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Gunild Pak

Making a difference: U.S. Senator Kay Bailey Hutchison; Texas State Representative Harryette Ehrhardt; Texas State Senator Jane Nelson

Making a difference:  U.S. Senator Kay Bailey Hutchison; Texas State Representative Harryette Ehrhardt; Texas State Senator Jane Nelson
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Published by Today's Dallas Woman
A decade after the Year of the Woman was declared in American politics, women are still the rising stars in the American political landscape. United States Senator, Kay Bailey Hutchison of Texas, said that she has seen a 180 degrees turn around in the political climate, reception and acceptance of women in politics since she first entered politics. She said: “When I first started my work in the Legislature back in 1972, there weren’t very many women. We had to work hard to convince people that we could lead. It used to be a huge disadvantage. Women have paid their dues, and now, it is an advantage to be a woman."

In Texas, women are prominent in government leadership roles. Three of these women include Senator Hutchison, State Representative Harryette Ehrhardt, and State Senator Jane Nelson. These women have found increasing support in their quests to serve their constituents. Hutchison said: “Dallas has been very supportive of me. There are women in all levels of government. Dallas has given us a chance to serve, to do what we say we are going to do. People see that we go the extra mile.”

All three leaders gain inspiration from the ability to help their fellow citizens. Hutchison said, “to pass a law and see it actually work and the people it actually helps,” gives her inspiration. Recently, Hutchison worked on legislation that will help young people in advanced placement programs succeed and be able to compete on a national level. Hutchison said, “I want government to do what it should do. It should be efficient and small and do services that government should provide. I work for lower taxes.”

Hutchison said her biggest challenge is time. She said, “There are so many things to do and to do them well, there is just not enough time to do it.” Despite this challenge, Hutchison said she has been able to keep her promises. She has worked for homemakers IRA, and the clean up of the colonias along the Texas border, improving living conditions and cleaning up the water in an area where disease, tuberculosis, and hepatitis were rampant. Looking back at her career in public service, Hutchison said she would not change a thing.

Dallas is a wonderful city according to the Senator, “The people are public minded. The citizens work to make a better quality of life.” Hutchison said: “Women are a part of every area of leadership and life in Dallas. Dallas rewards people who give their time to public service. They receive appreciation and elevated leadership. Women in Dallas are involved in education, business, civic positions, and politics.”

Over the span of her career in the Dallas political scene, State Senator Harryette Ehrhardt said that she has seen a big change in perception about women in politics. She said the number of women on the city council and school boards has increased dramatically. Where once women leaders in Dallas were listed under their husbands names, they are now listed under their own names, “Now we are there because of what we are, and not because we are somebody’s wife.”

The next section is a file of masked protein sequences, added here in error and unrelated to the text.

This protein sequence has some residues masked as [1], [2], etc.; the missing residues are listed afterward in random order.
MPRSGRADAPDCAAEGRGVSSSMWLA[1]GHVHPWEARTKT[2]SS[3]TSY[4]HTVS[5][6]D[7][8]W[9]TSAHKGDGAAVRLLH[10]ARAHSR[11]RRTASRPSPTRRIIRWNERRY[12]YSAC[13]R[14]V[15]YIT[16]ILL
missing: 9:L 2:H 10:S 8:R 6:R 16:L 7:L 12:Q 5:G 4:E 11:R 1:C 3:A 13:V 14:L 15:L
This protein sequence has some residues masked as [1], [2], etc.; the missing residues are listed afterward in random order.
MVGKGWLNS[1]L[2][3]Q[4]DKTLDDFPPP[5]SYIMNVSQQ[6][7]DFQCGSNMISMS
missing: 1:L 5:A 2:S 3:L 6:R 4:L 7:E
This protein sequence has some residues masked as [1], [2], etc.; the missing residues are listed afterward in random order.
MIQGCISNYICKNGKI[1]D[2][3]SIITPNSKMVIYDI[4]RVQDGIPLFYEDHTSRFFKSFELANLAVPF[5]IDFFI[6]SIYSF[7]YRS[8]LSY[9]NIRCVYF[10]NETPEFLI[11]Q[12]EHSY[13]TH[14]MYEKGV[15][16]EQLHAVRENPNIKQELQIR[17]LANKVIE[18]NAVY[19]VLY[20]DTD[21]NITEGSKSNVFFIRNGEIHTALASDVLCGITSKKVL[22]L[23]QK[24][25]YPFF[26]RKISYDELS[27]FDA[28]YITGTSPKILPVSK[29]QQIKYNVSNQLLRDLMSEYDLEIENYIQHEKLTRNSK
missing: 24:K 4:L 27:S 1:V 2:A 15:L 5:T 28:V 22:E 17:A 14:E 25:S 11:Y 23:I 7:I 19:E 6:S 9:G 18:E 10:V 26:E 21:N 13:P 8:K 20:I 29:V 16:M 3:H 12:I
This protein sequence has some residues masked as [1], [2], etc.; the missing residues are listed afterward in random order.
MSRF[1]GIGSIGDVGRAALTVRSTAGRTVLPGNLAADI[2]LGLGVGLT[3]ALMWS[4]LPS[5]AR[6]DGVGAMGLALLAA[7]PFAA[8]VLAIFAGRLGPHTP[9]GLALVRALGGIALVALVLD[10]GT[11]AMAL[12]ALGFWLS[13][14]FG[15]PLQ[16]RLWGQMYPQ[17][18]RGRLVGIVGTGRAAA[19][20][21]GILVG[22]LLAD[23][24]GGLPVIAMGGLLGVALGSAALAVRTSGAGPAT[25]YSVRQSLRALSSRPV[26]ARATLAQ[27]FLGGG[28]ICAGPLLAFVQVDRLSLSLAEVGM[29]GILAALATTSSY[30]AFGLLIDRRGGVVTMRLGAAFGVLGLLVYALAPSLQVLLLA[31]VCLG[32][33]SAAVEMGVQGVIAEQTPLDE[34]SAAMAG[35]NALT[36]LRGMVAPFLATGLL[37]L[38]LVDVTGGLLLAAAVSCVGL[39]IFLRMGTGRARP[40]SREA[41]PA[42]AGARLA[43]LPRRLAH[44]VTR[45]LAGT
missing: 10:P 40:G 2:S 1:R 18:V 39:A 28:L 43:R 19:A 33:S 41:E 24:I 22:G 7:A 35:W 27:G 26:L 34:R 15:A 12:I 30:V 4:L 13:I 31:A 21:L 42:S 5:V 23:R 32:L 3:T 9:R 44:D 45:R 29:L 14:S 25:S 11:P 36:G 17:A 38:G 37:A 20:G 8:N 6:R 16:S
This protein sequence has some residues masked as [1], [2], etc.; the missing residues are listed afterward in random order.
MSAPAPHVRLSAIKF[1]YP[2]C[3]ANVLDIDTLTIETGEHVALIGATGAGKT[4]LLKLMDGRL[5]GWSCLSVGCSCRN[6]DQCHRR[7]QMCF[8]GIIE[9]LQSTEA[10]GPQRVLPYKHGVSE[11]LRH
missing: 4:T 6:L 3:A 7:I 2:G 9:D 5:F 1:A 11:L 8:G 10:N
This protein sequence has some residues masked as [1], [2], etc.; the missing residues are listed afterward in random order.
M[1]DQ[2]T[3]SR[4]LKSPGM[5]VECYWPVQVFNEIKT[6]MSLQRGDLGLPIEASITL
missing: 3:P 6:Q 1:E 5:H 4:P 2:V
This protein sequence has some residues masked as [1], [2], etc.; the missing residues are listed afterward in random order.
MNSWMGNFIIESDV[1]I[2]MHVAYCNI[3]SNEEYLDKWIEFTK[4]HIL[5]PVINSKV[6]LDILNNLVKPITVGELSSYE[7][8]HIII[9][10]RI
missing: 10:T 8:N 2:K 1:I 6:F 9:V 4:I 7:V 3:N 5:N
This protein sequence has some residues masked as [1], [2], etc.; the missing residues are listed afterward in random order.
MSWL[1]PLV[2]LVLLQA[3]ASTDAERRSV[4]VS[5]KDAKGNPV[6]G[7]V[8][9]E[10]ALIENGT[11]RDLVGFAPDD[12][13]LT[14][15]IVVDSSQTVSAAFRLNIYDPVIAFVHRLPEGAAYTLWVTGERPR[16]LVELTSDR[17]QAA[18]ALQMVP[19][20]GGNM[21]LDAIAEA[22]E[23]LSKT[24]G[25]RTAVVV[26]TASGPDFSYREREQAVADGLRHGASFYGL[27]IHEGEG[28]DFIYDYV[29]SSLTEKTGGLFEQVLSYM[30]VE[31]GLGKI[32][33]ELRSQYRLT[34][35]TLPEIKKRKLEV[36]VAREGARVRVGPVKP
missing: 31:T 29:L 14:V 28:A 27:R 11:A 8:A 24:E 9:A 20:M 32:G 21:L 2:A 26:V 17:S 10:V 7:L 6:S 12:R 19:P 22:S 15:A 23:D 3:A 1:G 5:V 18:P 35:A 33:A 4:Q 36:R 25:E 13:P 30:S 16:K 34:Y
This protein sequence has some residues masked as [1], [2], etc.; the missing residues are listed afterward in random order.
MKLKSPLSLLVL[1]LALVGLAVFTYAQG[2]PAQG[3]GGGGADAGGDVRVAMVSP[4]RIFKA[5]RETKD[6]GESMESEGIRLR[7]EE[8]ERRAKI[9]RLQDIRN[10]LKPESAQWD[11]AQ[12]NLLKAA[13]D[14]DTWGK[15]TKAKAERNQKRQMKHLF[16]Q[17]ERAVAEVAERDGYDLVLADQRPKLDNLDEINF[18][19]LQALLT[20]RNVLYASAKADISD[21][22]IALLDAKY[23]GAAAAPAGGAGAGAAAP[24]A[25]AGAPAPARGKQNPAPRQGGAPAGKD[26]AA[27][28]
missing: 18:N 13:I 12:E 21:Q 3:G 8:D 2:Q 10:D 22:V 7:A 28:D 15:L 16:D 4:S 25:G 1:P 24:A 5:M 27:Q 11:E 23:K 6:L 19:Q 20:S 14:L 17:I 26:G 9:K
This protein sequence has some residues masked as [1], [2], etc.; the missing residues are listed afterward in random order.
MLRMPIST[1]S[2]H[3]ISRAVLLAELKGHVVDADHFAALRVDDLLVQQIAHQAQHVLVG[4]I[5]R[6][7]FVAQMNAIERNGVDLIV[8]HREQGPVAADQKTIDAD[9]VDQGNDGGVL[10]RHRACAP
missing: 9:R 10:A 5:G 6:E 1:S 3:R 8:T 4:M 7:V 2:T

Ehrhardt quoted Governor Ann Richards, “The jokes are different now that I’m governor.” Indeed, Ehrhardt has found that women in leadership go about the business of making changes, “It is not only our right, but our responsibility.” Where she has found the good old boy establishment in politics often approaching government as sport, women have chosen to take the responsibility of public service seriously by leading with compassion and striving for consensus. She said the greatest preparation for being a legislator is being a mother. Having five children of her own, Ehrhardt said she learned the skills she needed for leadership by managing her family and raising her kids.

Ehrhardt said it is a great honor to serve in public office. She said, “Sometimes I am just overwhelmed by the sheer delight it is to be able to make a difference in people’s lives. Not many people have the opportunity to do that. We, in this office, try to save one starfish at a time. But we are also able to set policies to save a whole flocks of starfish.” One of Ehrhardt’s biggest challenges over the years has been addressing the difficult issue of providing affordable housing and health insurance for public school employees. “There is a lot of resistance against it,” she said, “Those in need are not politically strong. There was not a huge human cry to the legislature for assistance.” She said that politicians keep score by votes. Representing the needy population does not get votes, nor do these struggling individuals give money. A lot of money goes through the old system, which did not serve this population. Ehrhardt said, “I believe it is bad public policy.”

Under accomplishments, Ehrhardt lists her work in housing, health insurance, advocacy for the poor, and educating the poor and employees about what rights they have and what provisions they are entitled under the law. She said that her office has shown advocates for the poor that they have to be empowered in not just talking to each other but talking to those that do not agree with them. Ehrhardt advised: “Go to the enemy first.” Ehrhardt also lists her service to the gay community of Dallas as part of her accomplishments in office. She said she watched the gay community grow from a meek ineffective group to an articulate and effective organized group and said, “I am proud of being a small part of helping that to happen during my watch.” Ehrhardt said, “We now have openly gay women in government, and city council members who happen to be gay. People have begun to tolerate diversity and learned to embrace it.”